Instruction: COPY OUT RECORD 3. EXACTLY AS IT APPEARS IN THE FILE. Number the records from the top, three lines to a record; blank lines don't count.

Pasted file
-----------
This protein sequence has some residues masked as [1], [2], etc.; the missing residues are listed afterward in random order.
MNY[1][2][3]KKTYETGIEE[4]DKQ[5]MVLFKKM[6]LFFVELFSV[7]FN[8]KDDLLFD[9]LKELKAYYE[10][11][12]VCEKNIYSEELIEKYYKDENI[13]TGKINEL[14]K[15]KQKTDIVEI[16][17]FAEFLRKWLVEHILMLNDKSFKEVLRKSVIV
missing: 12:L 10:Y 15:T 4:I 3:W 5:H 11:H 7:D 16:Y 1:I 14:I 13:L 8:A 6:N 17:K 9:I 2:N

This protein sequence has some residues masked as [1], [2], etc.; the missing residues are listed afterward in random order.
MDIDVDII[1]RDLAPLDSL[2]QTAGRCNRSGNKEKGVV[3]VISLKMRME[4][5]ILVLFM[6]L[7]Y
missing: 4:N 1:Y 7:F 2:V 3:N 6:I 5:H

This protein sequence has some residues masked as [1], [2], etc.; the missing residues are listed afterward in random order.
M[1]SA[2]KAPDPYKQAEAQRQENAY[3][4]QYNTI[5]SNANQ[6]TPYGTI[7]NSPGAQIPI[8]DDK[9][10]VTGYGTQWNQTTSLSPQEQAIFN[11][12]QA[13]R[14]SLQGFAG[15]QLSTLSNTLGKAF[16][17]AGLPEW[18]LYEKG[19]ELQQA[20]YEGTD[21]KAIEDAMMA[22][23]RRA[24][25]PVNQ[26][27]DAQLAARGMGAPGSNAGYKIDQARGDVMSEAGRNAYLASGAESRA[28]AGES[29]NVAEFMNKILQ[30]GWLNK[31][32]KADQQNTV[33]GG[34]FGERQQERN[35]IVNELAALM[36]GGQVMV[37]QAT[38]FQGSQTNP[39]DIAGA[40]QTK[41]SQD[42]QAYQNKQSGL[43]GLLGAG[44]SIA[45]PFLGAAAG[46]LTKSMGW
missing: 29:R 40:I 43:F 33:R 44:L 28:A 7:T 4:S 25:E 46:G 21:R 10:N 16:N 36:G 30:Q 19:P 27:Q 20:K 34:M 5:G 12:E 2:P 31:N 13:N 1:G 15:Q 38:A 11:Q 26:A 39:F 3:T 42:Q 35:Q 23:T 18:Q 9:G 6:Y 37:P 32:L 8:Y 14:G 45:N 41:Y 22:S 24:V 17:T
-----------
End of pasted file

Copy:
This protein sequence has some residues masked as [1], [2], etc.; the missing residues are listed afterward in random order.
M[1]SA[2]KAPDPYKQAEAQRQENAY[3][4]QYNTI[5]SNANQ[6]TPYGTI[7]NSPGAQIPI[8]DDK[9][10]VTGYGTQWNQTTSLSPQEQAIFN[11][12]QA[13]R[14]SLQGFAG[15]QLSTLSNTLGKAF[16][17]AGLPEW[18]LYEKG[19]ELQQA[20]YEGTD[21]KAIEDAMMA[22][23]RRA[24][25]PVNQ[26][27]DAQLAARGMGAPGSNAGYKIDQARGDVMSEAGRNAYLASGAESRA[28]AGES[29]NVAEFMNKILQ[30]GWLNK[31][32]KADQQNTV[33]GG[34]FGERQQERN[35]IVNELAALM[36]GGQVMV[37]QAT[38]FQGSQTNP[39]DIAGA[40]QTK[41]SQD[42]QAYQNKQSGL[43]GLLGAG[44]SIA[45]PFLGAAAG[46]LTKSMGW
missing: 29:R 40:I 43:F 33:R 44:L 28:A 7:T 4:S 25:E 46:G 21:R 10:N 16:N 36:G 30:Q 19:P 27:Q 20:K 34:M 5:G 12:E 2:P 31:N 13:N 1:G 15:Q 38:A 11:Q 26:A 39:F 3:T 42:Q 35:Q 23:T 18:Q 9:G 6:Y 37:P 32:L 8:Y 14:G 45:N 41:Y 22:S 24:V 17:T